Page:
Prisons in NJ treat more mental health patients than state’s psych hospitals
A new study finds there are more people with a mental illness in prison than in psychiatric clinics.
The report, prepared by Public Citizen and the Treatment Advocacy Center, stresses more must be done to expand mental health treatment options in the community, and suggests for some, treatment behind bars can be more effective than anywhere else.
Data collected by the Treatment Advocacy Center shows there are 1,543 beds available at state psychiatric hospitals in New Jersey, but according to Dr. Ralph Woodward, the managing physician for the state Department of Corrections, at least 3,000 prison inmates are being treated for an assortment of mental illnesses.
The department has a whole suite of services that parallel or exceed what you would find in the outside community, and treatment of mental illness for inmates begins very quickly.
“Inmates go through a brief examination done within four hours of arrival, just to make sure they don’t have any immediate problems such as medication needs or they’re in pain or they have mental health issues that might cause great anxiety or suicidal thinking, so we do that right as soon as they get off the bus,” he said. “Then within 72 hours they’ll sit down with a mental health professional who will go into a much deeper interview with them as for suicidality and their adjustment to the prison system.”
“If they’re on psychiatric medications they are at that time referred to a psychiatrist within our system and they are then placed in housing that is appropriate for their level of care.”
"We have in-house residential treatment units, we have transitional care units, and for our most acute patients we have stabilization units where they can be treated for acute psychiatric emergencies.”
He pointed out if there’s a problem with an inmate that cannot be addressed with these existing programs the individual will be transferred to the Anne Kline forensic hospital, a state-run psychiatric facility.
“There are so many resource that in many cases they do get better treatment when they’re incarcerated than on the outside,” he said.
Dr. Woodward stressed when an inmate with a mental health issue is due to be released, “we begin making contacts with providers in the community, and we do a warm handoff to these providers. They get a full electronic record, we communicate the patient’s medication needs, and the inmates leave our system with two weeks of medication in hand, with a prescription for an additional four weeks after that.”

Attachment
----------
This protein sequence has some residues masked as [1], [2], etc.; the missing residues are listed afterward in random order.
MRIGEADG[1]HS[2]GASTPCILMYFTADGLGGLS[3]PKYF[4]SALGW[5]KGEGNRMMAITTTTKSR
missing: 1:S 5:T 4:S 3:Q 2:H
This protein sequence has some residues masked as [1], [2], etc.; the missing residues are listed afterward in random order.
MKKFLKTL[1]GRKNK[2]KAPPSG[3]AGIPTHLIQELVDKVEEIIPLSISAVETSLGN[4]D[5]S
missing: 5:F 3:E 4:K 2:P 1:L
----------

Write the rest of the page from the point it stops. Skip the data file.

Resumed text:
He said the system is so effective that “we find many hidden mental health issues that may not have been disclosed previously. They get an exceptional level of services probably not matched in the community, it’s resource intensive, it’s quite expensive. We believe this is an important cornerstone of our healthcare program, to prepare them for release back into the community.”
John Snook, the executive director of the Treatment Advocacy Center said we should not be relying on prison systems to get people treatment for mental illness.
He agreed the severely mentally ill do frequently have difficulty getting voluntarily treatment, but “in a jail and prison often you’re able to provide that person care, regardless of their delusional thinking.
He said in some cases when inmates with mental illness are released, they don’t follow up to get treatment and
“that’s how you see people end up over and over again cycling in and out of the system, ending up in jails over and over again, and it’s simply because the person has, as a symptom of their illness, an inability to understand that they need care. It’s a problem with the mental health system, not the corrections system.”
He stressed, however, New Jersey is ahead of the curve and starting to become one of the leading lights to address this population.
“An outpatient commitment law was passed in 2014, and there is now a program in every county in New Jersey to make sure those who have resisted voluntary treatment in the past must receive it under a court order,” he said. “Those who do not participate the way they are required to may face involuntary placement in a hospital.
"It’s a program we’re just starting to see a number of states embrace, that’s been an exciting model to see rolled out.”
<i>Contact reporter David Matthau at <a href="mailto:firstname.lastname@example.org">David.Matthau@townsquaremedia.com</a>